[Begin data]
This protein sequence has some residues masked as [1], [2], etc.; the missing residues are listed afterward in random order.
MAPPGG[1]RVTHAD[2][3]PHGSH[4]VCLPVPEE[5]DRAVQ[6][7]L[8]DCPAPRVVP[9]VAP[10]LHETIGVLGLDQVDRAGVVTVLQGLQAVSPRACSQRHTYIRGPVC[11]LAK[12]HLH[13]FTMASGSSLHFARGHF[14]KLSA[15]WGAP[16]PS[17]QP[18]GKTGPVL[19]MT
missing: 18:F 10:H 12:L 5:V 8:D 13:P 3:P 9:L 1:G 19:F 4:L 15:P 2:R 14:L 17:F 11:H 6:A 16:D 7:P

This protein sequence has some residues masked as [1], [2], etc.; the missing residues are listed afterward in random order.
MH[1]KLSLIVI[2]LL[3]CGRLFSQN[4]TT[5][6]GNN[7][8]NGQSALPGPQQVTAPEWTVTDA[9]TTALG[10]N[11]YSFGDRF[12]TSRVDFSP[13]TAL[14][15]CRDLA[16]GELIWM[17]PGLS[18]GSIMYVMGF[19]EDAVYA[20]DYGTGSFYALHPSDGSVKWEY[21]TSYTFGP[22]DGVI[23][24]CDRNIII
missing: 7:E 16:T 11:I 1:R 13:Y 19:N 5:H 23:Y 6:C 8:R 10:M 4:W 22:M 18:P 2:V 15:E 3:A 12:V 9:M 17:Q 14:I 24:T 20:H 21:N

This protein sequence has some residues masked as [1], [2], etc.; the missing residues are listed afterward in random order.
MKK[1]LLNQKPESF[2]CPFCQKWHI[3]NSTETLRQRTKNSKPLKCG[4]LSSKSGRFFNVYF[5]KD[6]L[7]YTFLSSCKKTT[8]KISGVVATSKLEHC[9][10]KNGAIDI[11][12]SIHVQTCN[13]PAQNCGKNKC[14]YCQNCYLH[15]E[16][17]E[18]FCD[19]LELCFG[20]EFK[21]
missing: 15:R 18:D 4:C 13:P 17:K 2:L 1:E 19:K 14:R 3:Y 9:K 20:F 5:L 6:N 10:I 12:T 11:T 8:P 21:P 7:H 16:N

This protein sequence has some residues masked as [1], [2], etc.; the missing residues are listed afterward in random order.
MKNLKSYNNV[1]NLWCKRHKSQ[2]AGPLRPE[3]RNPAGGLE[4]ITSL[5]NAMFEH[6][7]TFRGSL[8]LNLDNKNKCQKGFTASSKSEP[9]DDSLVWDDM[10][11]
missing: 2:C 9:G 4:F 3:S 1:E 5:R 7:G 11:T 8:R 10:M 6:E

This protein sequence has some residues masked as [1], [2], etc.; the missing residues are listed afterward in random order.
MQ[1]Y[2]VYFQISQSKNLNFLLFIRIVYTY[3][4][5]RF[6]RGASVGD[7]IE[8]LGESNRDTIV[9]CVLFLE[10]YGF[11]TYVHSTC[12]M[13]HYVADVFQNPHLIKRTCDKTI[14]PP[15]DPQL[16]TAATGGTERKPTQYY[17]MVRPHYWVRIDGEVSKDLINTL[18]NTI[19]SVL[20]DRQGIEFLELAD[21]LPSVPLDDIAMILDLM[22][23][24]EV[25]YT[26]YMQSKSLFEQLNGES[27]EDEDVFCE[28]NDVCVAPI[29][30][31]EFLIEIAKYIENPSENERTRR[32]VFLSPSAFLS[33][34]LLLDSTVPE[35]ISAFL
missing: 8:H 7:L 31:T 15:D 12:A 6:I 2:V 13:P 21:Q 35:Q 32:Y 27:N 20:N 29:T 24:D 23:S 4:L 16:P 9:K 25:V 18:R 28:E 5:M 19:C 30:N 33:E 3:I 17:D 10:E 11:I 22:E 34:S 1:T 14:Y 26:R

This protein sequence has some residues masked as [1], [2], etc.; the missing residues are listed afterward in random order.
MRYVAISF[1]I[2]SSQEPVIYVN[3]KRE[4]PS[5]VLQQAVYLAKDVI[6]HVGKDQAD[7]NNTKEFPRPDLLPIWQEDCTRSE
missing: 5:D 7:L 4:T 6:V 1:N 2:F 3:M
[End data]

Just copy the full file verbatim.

This protein sequence has some residues masked as [1], [2], etc.; the missing residues are listed afterward in random order.
MAPPGG[1]RVTHAD[2][3]PHGSH[4]VCLPVPEE[5]DRAVQ[6][7]L[8]DCPAPRVVP[9]VAP[10]LHETIGVLGLDQVDRAGVVTVLQGLQAVSPRACSQRHTYIRGPVC[11]LAK[12]HLH[13]FTMASGSSLHFARGHF[14]KLSA[15]WGAP[16]PS[17]QP[18]GKTGPVL[19]MT
missing: 18:F 10:H 12:L 5:V 8:D 13:P 3:P 9:L 1:G 19:F 4:L 15:P 2:R 14:L 17:F 11:H 6:A 16:D 7:P

This protein sequence has some residues masked as [1], [2], etc.; the missing residues are listed afterward in random order.
MH[1]KLSLIVI[2]LL[3]CGRLFSQN[4]TT[5][6]GNN[7][8]NGQSALPGPQQVTAPEWTVTDA[9]TTALG[10]N[11]YSFGDRF[12]TSRVDFSP[13]TAL[14][15]CRDLA[16]GELIWM[17]PGLS[18]GSIMYVMGF[19]EDAVYA[20]DYGTGSFYALHPSDGSVKWEY[21]TSYTFGP[22]DGVI[23][24]CDRNIII
missing: 7:E 16:T 11:I 1:R 13:Y 19:N 5:H 23:Y 6:C 8:R 10:M 4:W 22:M 18:P 2:V 15:E 3:A 12:V 9:M 17:Q 14:I 24:T 20:H 21:N

This protein sequence has some residues masked as [1], [2], etc.; the missing residues are listed afterward in random order.
MKK[1]LLNQKPESF[2]CPFCQKWHI[3]NSTETLRQRTKNSKPLKCG[4]LSSKSGRFFNVYF[5]KD[6]L[7]YTFLSSCKKTT[8]KISGVVATSKLEHC[9][10]KNGAIDI[11][12]SIHVQTCN[13]PAQNCGKNKC[14]YCQNCYLH[15]E[16][17]E[18]FCD[19]LELCFG[20]EFK[21]
missing: 15:R 18:D 4:C 13:P 17:K 2:L 1:E 19:K 14:R 3:Y 9:K 20:F 5:L 6:N 10:I 12:T 11:T 8:P 21:P 7:H 16:N

This protein sequence has some residues masked as [1], [2], etc.; the missing residues are listed afterward in random order.
MKNLKSYNNV[1]NLWCKRHKSQ[2]AGPLRPE[3]RNPAGGLE[4]ITSL[5]NAMFEH[6][7]TFRGSL[8]LNLDNKNKCQKGFTASSKSEP[9]DDSLVWDDM[10][11]
missing: 2:C 9:G 4:F 3:S 1:E 5:R 7:G 11:T 8:R 10:M 6:E

This protein sequence has some residues masked as [1], [2], etc.; the missing residues are listed afterward in random order.
MQ[1]Y[2]VYFQISQSKNLNFLLFIRIVYTY[3][4][5]RF[6]RGASVGD[7]IE[8]LGESNRDTIV[9]CVLFLE[10]YGF[11]TYVHSTC[12]M[13]HYVADVFQNPHLIKRTCDKTI[14]PP[15]DPQL[16]TAATGGTERKPTQYY[17]MVRPHYWVRIDGEVSKDLINTL[18]NTI[19]SVL[20]DRQGIEFLELAD[21]LPSVPLDDIAMILDLM[22][23][24]EV[25]YT[26]YMQSKSLFEQLNGES[27]EDEDVFCE[28]NDVCVAPI[29][30][31]EFLIEIAKYIENPSENERTRR[32]VFLSPSAFLS[33][34]LLLDSTVPE[35]ISAFL
missing: 8:H 7:L 31:T 15:D 12:A 6:I 2:V 13:P 21:Q 35:Q 32:Y 27:N 20:N 29:T 24:D 23:S 4:L 16:P 9:K 25:V 18:R 28:E 5:M 19:C 30:N 33:E 3:I 17:D 10:E 11:I 22:E 34:S 1:T 14:Y 26:R

This protein sequence has some residues masked as [1], [2], etc.; the missing residues are listed afterward in random order.
MRYVAISF[1]I[2]SSQEPVIYVN[3]KRE[4]PS[5]VLQQAVYLAKDVI[6]HVGKDQAD[7]NNTKEFPRPDLLPIWQEDCTRSE
missing: 5:D 7:L 4:T 6:V 1:N 2:F 3:M